Thursday, December 3, 2009

World View I

How does the world see you? Does your own self-portrait match the defining reality given by the consensus opinion of those in your life? Can distortions in our own images ever be clearly understood? Is there a hope that our own personal issues can be appreciated to the point that we can do something about them?

We all seem to have a view of ourselves that in some respects does not match the reality witnessed or experienced by other people. Some folks are far too harsh on judging and labeling who they are. Loser, idiot, worthless, ugly, unloved and unlovable. Others give themselves much higher scores. Winner, genius, valuable, beautiful, loved and lovable.

Have you ever happened upon a gossip session with others talking about you in clipped and hushed tones, and secretly listened in? Did their opinions match up with your own? Do you think that they painted an accurate picture of who you are? When I was a University professor, I was required to have the students fill out evaluations at the end of each course. It seemed that no matter how hard I tried to reach each and every student, that there were always a handful of them who viewed me as a demanding, unfeeling, soulless ogre and bore. Is this how I should view myself given a small number of responses? Probably not. But what if we took a personal evaluation and the overwhelming response painted us as someone that significantly conflicted with our own internal picture?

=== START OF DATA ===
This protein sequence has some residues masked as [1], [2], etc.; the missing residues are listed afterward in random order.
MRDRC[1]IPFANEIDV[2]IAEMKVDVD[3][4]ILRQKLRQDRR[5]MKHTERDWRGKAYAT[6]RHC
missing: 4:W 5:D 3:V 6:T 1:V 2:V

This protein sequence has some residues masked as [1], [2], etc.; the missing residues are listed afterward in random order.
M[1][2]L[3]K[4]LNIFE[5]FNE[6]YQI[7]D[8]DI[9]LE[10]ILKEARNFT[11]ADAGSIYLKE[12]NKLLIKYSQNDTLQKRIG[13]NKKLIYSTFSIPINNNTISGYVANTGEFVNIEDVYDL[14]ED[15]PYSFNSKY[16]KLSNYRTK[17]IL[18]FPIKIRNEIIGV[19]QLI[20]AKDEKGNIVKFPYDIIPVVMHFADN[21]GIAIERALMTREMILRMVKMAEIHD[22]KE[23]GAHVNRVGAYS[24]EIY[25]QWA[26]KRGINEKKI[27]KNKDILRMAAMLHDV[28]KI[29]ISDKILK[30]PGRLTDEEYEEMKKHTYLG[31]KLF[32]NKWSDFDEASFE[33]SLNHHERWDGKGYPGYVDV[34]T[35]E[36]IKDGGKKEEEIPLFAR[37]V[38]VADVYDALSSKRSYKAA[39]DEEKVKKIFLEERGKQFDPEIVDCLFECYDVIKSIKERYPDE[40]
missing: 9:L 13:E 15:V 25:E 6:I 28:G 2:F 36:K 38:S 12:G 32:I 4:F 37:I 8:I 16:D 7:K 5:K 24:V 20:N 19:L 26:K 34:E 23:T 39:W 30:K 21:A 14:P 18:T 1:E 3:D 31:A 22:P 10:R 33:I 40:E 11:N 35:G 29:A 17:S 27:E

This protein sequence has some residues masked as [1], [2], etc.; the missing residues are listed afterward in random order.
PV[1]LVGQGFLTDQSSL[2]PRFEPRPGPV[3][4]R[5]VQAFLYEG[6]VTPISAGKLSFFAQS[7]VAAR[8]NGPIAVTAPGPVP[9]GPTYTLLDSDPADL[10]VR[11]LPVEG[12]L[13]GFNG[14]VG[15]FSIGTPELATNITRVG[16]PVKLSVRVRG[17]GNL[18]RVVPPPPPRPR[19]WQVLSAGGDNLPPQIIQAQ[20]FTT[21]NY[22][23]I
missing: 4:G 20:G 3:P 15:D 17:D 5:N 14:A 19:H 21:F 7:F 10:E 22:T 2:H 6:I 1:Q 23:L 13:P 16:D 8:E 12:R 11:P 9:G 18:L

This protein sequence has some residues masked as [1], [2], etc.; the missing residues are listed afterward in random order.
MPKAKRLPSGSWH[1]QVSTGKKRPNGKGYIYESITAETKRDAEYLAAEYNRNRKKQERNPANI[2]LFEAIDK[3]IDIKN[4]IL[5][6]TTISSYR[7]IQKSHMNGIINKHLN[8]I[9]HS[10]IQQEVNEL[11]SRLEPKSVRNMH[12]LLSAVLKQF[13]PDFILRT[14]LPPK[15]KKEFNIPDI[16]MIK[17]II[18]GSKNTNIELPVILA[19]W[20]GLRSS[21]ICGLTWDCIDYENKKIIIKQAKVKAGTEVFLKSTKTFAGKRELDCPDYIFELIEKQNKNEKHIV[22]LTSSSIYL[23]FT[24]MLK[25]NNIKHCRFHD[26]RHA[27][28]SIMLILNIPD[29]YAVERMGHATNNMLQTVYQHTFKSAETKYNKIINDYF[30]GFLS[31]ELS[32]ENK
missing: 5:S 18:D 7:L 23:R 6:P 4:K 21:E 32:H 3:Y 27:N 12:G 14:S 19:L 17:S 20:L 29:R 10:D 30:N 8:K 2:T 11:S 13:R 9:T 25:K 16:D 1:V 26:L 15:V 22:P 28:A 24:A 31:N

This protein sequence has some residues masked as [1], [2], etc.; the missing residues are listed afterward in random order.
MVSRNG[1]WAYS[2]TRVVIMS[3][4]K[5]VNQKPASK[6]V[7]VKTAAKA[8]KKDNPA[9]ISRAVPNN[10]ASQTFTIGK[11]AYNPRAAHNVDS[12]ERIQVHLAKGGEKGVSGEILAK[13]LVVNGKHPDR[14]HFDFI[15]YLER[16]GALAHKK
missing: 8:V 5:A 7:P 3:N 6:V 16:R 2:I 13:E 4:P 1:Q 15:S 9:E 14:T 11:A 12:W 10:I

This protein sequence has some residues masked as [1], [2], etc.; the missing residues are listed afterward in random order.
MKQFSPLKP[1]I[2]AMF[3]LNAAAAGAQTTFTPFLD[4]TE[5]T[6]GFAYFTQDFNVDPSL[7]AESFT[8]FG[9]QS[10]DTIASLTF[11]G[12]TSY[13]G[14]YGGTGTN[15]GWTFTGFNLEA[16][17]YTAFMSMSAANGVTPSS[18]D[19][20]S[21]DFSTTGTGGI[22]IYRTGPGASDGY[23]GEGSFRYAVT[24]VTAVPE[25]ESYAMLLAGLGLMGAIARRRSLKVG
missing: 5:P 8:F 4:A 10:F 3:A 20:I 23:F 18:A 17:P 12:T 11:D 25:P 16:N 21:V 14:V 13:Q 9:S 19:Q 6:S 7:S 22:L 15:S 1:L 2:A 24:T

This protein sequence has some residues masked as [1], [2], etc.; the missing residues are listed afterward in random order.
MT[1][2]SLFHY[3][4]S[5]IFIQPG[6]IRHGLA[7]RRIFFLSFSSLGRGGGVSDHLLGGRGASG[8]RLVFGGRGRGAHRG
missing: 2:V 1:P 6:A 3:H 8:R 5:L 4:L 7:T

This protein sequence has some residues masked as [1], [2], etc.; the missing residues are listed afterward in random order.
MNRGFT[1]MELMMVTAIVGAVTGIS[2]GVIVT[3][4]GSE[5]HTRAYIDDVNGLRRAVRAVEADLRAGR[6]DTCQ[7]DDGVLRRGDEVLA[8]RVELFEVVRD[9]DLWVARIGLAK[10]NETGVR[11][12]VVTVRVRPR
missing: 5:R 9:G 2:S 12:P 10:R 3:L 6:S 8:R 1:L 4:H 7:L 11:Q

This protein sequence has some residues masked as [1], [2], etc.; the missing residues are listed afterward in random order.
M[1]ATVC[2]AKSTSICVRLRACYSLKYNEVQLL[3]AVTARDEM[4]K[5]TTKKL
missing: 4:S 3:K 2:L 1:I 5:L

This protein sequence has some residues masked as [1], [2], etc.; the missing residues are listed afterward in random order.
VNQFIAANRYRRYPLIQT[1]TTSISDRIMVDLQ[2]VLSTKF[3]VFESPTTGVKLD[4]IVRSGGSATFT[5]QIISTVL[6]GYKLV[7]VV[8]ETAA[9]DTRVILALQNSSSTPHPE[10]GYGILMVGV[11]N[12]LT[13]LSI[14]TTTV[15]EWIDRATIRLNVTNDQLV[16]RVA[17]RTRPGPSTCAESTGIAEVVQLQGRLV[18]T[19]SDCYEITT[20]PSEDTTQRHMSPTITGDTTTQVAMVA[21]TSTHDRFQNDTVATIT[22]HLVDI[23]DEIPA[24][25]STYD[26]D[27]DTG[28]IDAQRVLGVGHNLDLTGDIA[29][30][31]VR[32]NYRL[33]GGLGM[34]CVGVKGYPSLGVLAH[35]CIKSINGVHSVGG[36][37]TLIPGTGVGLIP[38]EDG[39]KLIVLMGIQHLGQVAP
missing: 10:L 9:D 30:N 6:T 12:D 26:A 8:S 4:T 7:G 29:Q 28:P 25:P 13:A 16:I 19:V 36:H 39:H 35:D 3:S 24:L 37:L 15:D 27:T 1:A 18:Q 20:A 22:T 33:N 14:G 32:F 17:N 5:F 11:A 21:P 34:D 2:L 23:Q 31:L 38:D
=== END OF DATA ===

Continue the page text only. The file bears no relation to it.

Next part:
There are some people in this world who can receive 99 votes of praise out of a hundred people. However, they dwell on the single aspersion. I am one such person. That single strike against me causes my pillar of self-worth to stain and crumble. It does not even matter if the criticism is valid or just. This symptomology is consistent with a manic depressive condition. However, this is not the point of my thoughts in this entry. What I am more concerned with is the notion of what actually should define us. How can we have one image of ourselves when everyone else that comes into contact with us comes away with a different opinion? If everyone thinks we are a jerk, then I would say that we have some real issues to deal with, regardless of what we think about ourselves. I would say that the converse is also true. If everyone thinks we are something very special, then we must have some particular value regardless of what we perceive. However, I am more concerned with the former condition. How can a positive internal portrait differ so markedly from the negative one that hangs in the public museum?

(Part 1 of 2)